Fred Young: A Lifetime of Local News
The highest honor bestowed by the RTNDA, the Paul White Award, now belongs to Fred Young, the recently retired senior vice president of news for Hearst-Argyle Television.
He is the first Paul White honoree since 1984 who has spent his career working exclusively in local news. Mr. Young’s career with Hearst spans 47 years, beginning as a desk assistant and culminating in his managing news operations in 26 markets for Hearst-Argyle stations in 22 states, a station group that includes 13 ABC affiliates and 10 NBC affiliates.
The Paul White Award was established in 1956 to honor an individual’s lifetime contribution to electronic journalism, which for Mr. Young includes a long history of recognition for quality programming and community service, with an emphasis on political reporting.
Mr. Young spoke recently with TelevisionWeek special correspondent Hillary Atkin about the landscape of local news from his perspective.
TelevisionWeek: Take us back to 1962, when you were starting out at Hearst Broadcasting Co. at WTAE-TV in Pittsburgh. What was the television news business like then?
Fred Young: The television news business then was what everyone wanted to be in. The newsroom was very small, about five or six people behind the scenes, and four or five on-air, about 15 altogether with a lot of camaraderie. There were a few newscasts, and everything was on film, which was rushed to get into the lab and back to the station.
The news business was competitive. There were three stations in the market. Everybody had their piece of the business. Each network had its own image and brand. Then UHF and public broadcasting came into the picture and began flexing their muscles, and then of course cable became an importer of other signals. In the earliest days, everyone went home happy. We were certainly sweating ratings but were enjoying the game.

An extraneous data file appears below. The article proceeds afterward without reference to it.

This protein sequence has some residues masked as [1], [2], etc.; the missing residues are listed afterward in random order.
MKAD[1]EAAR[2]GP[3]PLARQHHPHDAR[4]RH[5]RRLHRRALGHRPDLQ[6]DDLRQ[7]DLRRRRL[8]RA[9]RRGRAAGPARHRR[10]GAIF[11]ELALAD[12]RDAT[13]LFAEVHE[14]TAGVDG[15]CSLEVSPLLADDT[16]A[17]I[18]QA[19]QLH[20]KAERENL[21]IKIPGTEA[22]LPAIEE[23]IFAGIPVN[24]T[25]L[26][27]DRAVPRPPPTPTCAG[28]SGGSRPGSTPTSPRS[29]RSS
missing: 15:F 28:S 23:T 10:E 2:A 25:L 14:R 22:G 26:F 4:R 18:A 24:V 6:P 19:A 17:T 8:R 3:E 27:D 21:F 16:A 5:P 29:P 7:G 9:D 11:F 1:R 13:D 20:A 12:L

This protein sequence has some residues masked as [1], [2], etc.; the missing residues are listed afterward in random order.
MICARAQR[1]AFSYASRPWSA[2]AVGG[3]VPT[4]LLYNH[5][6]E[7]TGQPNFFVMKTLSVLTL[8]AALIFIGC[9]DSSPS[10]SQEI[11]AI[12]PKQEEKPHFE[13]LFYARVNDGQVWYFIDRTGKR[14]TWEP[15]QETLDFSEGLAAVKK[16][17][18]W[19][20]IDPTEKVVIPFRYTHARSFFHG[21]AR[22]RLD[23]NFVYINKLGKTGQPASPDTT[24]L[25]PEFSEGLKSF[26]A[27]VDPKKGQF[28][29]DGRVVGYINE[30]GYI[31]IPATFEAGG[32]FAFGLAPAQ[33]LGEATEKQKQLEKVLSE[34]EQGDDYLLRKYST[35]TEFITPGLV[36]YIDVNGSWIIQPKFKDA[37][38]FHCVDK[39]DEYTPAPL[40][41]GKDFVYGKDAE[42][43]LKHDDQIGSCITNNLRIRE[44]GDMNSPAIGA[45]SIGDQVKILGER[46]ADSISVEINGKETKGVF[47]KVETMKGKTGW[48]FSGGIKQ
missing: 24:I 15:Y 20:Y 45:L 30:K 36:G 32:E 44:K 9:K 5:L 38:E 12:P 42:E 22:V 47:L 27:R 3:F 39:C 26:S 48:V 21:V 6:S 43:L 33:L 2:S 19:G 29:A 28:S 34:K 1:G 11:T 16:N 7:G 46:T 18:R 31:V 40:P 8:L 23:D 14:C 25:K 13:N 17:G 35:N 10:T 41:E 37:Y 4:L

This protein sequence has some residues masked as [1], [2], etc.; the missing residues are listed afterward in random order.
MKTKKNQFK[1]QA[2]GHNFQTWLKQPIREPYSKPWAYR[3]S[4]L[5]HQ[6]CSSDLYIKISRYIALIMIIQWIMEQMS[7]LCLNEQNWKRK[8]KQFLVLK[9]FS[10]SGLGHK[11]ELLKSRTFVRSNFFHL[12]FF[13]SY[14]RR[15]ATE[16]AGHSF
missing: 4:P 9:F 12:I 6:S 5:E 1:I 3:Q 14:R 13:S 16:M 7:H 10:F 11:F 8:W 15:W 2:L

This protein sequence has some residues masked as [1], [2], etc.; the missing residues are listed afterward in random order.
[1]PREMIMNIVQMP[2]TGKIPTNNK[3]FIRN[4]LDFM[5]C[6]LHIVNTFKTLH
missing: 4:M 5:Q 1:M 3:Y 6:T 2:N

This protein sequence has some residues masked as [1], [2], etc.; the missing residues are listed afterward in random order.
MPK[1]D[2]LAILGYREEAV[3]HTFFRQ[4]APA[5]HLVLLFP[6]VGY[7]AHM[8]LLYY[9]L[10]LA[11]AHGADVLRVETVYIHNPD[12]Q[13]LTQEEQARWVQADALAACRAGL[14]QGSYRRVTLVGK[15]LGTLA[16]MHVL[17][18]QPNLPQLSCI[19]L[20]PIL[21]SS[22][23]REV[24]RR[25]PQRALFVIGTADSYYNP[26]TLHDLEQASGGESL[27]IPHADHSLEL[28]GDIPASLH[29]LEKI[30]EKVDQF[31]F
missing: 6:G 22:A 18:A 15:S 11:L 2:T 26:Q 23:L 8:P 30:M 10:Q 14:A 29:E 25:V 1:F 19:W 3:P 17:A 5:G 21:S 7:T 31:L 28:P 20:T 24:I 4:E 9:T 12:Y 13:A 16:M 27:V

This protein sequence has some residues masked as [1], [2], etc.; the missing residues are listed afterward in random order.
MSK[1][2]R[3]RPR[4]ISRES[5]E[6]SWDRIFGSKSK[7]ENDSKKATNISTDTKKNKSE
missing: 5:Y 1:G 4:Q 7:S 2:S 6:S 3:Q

TVWeek: In these past decades, what have been the biggest strides made in local newsgathering?
Mr. Young: Viewer acceptance of local news as the primary source of news is the most important part. From the 1960s to 2009, it has become much more complicated. Technology has changed more in the last few years than in the previous 40—film to tape to digital to satellite—enabling us to be able to put things live on-air as they are happening, and that changed the expectation of the viewer. You have to be where it is [happening] or about to happen, or you’re not as sharp as the competitors.
TVWeek: Describe your journalistic standards and how—or if—they have changed from when you began your career.
Mr. Young: Whatever standards I have are influenced by the company I grew up in. We’ve always approached news as the face of the television station, never frivolous, careless, sensational or haphazard. We do it fairly, objectively and carefully. Some of these are old journalistic cliches, but we are the stewards of information; we want to make sure we get it right. With the Internet, blogs and cable news—some days they operate in a different mindset than we do. As a colleague said, it’s the “ready-fire-aim” school of journalism, to put it out and check the facts after. We still have our standards, and we’re very proud of that. Hearst-Argyle just won two big awards for political reporting, one of our trademarks. We do it like it was intended to be done: Cover the candidates, issues, go behind the scenes and travel to communities.
TVWeek: What are the biggest challenges local television news directors face today?
Mr. Young: It’s relevance. We do have a lot of new kinds of competition, so we have to do local news as best we can, deliver weather and do sports on the local level, as well as investigative reporting. We have to hire people who can multitask behind and in front of the cameras.
Our biggest job is not allowing people to talk down local TV. We have to talk up our medium, and be proud of what we do. There are a lot of people predicting doom and gloom who are agenda-driven. There is not a lot of original reporting outside of where it has historically come from. We have to sell ourselves better. Our audience may be smaller, but we ain’t dead.
TVWeek: Let’s talk about the Washington, D.C., news bureau you oversaw, which services the company’s news departments.
Mr. Young: It started in 1989 and is a control point for a proprietary satellite system to share news content out of D.C. between stations. The political effort was a group-wide project that originated from all stations, starting in New Hampshire and Iowa. It turns out dozens of reports for morning newscasts and large numbers throughout the day.
TVWeek: What advice do you have for those just starting off in television news?
Mr. Young: Learn about everything in media you can, and know there’s a lot more to TV than sitting in front of the camera. Learn everything about the Web, get your hands dirty and write for it, do TV and radio news, edit tape and use cameras. In a period of economic decline, a lot of bright people who recently got in lost their jobs. It’s going to be a little crowded for a while getting in a window that small.